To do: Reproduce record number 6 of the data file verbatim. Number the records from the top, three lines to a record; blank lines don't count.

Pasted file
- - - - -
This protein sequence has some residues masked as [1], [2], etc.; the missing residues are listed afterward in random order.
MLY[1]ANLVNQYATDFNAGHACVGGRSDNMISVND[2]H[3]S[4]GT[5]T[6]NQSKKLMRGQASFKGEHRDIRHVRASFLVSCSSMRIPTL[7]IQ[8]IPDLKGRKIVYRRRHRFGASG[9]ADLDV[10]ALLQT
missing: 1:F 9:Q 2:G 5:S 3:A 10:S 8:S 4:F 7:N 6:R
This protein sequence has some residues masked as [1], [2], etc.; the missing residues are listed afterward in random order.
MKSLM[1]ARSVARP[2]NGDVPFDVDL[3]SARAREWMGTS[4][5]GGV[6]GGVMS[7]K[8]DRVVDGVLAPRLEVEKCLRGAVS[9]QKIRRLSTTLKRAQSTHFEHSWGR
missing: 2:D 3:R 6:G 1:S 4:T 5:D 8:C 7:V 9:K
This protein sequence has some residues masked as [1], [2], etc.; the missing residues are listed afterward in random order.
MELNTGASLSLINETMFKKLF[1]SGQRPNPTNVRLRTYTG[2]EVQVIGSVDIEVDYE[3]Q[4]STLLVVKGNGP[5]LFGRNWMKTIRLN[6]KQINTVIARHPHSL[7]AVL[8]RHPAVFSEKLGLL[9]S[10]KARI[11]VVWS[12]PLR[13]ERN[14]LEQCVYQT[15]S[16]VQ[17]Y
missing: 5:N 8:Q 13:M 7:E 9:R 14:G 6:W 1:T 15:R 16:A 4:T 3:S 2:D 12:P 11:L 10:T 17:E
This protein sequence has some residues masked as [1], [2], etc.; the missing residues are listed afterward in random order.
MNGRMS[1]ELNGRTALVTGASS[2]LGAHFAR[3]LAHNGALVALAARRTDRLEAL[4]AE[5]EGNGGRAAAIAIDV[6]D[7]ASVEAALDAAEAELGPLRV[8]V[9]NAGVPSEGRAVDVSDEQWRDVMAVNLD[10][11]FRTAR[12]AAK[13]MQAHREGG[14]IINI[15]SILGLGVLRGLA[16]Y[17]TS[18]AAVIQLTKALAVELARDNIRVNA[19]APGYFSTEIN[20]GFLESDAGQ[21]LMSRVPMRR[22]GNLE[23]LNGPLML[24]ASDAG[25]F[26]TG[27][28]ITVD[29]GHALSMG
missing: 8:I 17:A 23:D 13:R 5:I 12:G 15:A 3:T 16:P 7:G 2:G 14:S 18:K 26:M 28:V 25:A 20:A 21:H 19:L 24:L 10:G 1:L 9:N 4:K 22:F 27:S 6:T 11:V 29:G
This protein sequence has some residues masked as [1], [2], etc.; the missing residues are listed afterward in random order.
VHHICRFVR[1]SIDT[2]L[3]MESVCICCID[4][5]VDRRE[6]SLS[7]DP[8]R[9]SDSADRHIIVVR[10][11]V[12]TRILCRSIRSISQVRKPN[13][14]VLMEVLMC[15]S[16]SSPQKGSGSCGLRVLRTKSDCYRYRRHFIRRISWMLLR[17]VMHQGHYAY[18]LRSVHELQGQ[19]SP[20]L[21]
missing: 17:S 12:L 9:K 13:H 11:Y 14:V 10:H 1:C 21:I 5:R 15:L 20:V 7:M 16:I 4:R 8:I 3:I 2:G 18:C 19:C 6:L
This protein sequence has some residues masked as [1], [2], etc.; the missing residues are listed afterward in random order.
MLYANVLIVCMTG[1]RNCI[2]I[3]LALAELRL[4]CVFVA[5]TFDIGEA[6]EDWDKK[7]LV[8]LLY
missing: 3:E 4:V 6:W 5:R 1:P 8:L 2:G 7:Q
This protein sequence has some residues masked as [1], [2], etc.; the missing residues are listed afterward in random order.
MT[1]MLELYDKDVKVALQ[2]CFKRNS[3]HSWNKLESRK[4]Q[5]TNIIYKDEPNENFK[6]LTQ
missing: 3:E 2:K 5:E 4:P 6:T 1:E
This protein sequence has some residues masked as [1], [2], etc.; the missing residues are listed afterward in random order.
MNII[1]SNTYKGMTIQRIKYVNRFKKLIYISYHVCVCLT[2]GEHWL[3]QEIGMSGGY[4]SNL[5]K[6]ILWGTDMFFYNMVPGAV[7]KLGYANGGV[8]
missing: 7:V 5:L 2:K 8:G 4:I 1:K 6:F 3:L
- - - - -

This protein sequence has some residues masked as [1], [2], etc.; the missing residues are listed afterward in random order.
MLYANVLIVCMTG[1]RNCI[2]I[3]LALAELRL[4]CVFVA[5]TFDIGEA[6]EDWDKK[7]LV[8]LLY
missing: 3:E 4:V 6:W 5:R 1:P 8:L 2:G 7:Q